Kimberley (pop. 8,000), 31 kilometres (19 miles) north of Cranbrook on Highway 95A, is a charming little town with no commercial strip or fast-food outlets, just streets of old stucco mining cottages and a downtown that was “Bavarianized” in the 1970s to attract more visitors. A few downtown shops and businesses have been decorated Bavarian-style with dark wood finish and flowery trim, steep triangular roofs, fancy balconies, brightly painted window shutters, and flower-filled window boxes.
Although named for a famous South African diamond mine, Kimberley boomed as a result of the silver and lead deposits unearthed on nearby North Star Mountain. The deposits were discovered in 1892, and by 1899 over 200 claims had been staked. As was so often the case, only operations run by larger companies proved profitable. The last of these, and one of the world’s largest lead and zinc mines, Cominco’s Sullivan Mine closed in late 2001 as reserves became exhausted.
Strolling the BAVARIAN PLATZL, you’ll feel as though you’ve just driven into a village high in the Swiss Alps, with only bell-wearing cows and brightly dressed milkmaids missing. This is the focus of downtown: a red-brick pedestrian plaza complete with babbling brook, ornamental bridges, and the “World’s Largest Cuckoo Clock.” At the far end of the Platzl, KIMBERLEY HERITAGE MUSEUM (105 Spokane St., 250/427-7510, 9 am-4:30 pm Tues.-Sat. July-Aug., 1 pm-4 pm Mon.-Fri. Sept.-June) houses mining-history exhibits, a stuffed grizzly bear, and displays relating to local recreation.
COMINCO GARDENS (290 Rossland Blvd., 250/427-2293) enjoys a hilltop location. Originally planted in 1927 to promote a fertilizer developed by Cominco, the five-hectare (12-acre) gardens now hold over 40,000 flowers each summer.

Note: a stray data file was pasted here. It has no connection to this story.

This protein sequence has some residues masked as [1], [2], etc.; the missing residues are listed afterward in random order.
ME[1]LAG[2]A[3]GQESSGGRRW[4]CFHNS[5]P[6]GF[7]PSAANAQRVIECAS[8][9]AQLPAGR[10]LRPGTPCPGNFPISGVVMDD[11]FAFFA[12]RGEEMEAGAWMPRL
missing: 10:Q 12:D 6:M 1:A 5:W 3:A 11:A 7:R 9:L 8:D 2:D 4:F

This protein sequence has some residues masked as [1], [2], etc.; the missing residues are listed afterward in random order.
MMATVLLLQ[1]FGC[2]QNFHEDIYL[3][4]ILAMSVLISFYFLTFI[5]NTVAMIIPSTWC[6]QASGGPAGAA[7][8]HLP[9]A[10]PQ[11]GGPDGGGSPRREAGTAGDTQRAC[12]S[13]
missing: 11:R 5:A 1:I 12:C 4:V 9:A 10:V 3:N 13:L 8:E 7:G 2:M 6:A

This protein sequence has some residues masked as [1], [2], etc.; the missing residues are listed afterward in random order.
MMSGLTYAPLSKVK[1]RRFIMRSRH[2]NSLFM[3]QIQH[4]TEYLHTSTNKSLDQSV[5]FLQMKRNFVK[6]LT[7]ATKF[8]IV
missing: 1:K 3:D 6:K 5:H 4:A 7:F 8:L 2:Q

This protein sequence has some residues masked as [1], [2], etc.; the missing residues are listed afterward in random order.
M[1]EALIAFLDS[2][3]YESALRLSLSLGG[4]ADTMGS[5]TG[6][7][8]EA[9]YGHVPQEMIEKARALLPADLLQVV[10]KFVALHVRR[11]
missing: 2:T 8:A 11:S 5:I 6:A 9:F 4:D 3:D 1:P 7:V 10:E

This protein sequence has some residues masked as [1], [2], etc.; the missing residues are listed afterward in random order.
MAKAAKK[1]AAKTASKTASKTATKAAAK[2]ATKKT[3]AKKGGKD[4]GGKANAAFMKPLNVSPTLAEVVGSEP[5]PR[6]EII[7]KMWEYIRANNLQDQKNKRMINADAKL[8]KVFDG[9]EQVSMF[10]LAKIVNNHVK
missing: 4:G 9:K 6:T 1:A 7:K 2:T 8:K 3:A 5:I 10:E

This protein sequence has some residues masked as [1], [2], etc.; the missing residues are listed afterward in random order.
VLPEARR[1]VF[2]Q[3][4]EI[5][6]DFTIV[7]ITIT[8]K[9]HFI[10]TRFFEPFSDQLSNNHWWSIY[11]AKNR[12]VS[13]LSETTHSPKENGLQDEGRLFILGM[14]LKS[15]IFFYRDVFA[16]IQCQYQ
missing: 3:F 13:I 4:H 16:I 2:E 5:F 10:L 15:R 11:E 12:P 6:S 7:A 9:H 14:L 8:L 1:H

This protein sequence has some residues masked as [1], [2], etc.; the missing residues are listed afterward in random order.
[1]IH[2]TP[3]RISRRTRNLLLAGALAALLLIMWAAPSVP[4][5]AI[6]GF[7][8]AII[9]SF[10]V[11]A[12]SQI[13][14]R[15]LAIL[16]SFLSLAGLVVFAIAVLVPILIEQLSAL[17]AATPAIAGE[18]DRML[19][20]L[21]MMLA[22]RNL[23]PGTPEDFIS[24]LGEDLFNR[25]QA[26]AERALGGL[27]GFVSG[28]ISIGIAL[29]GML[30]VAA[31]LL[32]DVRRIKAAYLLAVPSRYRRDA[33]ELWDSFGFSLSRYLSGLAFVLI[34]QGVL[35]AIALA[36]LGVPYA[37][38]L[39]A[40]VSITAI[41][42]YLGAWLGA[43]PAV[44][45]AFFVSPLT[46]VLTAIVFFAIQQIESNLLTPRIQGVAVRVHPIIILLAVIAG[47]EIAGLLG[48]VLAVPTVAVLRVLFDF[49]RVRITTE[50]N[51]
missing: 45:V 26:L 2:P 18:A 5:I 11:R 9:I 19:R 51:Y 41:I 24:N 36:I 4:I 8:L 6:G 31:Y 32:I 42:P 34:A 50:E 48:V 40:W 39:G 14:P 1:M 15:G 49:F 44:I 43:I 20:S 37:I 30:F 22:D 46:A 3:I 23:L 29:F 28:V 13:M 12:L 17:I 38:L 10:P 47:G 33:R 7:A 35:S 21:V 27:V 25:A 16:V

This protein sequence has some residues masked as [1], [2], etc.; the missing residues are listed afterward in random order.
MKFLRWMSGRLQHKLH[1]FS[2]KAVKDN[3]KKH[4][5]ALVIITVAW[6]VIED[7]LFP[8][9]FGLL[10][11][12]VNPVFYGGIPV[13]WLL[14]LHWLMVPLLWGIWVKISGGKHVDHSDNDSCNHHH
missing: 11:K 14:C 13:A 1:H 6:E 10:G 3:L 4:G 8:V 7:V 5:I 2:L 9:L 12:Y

Departing up to six times daily through summer (weekends only in spring and fall), the UNDERGROUND MINING RAILWAY (111 Gerry Sorenson Way, 250/427-0022, June-early Sept.) was constructed from materials salvaged from mining towns around the province. From just northwest of the Platzl, the seven-kilometre (4.3-mile) track climbs a steep-sided valley, crosses a trestle bridge, passes through a tunnel, and stops at particularly impressive mountain viewpoints and the original town site before arriving at Kimberley Alpine Resort.
The Columbia Valley is one of British Columbia’s premier golfing destinations, and while most of the best courses are farther north, Kimberley is home to TRICKLE CREEK GOLF RESORT (250/427-5171 or 877/282-1200) along the lower slopes of North Star Mountain. The layout features huge elevation changes (such as the par-3 11th hole, which drops over 20 metres/66 feet from tee to green) and rolling mountain scenery.
From early December to early April, KIMBERLEY ALPINE RESORT (250/427-4881 or 800/258-7669) provides great skiing and snowboarding on a wide variety of slopes four kilometres (2.5 miles) west of downtown. Additional facilities at the resort include a mid-mountain terrain park, a cross-country ski area, accommodations, and restaurants.
TRICKLE CREEK LODGE (500 Stemwinder Dr., 250/427-5175 or 877/282-1200) is at the base of Kimberley Alpine Resort. This contemporary log and stone structure holds 80 spacious rooms, each with a kitchen, balcony, and fireplace. Guest facilities include a fitness center and a year-round slopeside outdoor heated pool and hot tub complex.
KIMBERLEY RIVERSIDE CAMPGROUND (250/427-2929, May to mid-Oct.) is seven kilometres (4.3 miles) south of downtown on Highway 95A and then three kilometres (1.9 miles) west along St. Mary’s River Road. It’s a large facility with an outdoor pool, a convenience store, a playground, and treed sites within walking distance of the St. Mary’s River.
For information on Kimberley and the surrounding area, drop by KIMBERLEY VISITOR CENTRE (270 Kimberley Ave., 778/481-1891, 10 am-5 pm daily July-Aug., 10 am-5 pm Mon.-Sat. Sept.-June), at the north end of the Platzl.
Kimberley Alpine Resort has year-round webcams at the base area and also at the top of the main quad chairlift.
View Kimberley Alpine Resort webcam
The BC Ministry of Transportation and Infrastructure maintains highway cams along major routes in the Columbia Valley, including on the south side of Kimberley looking south along Hwy. 95.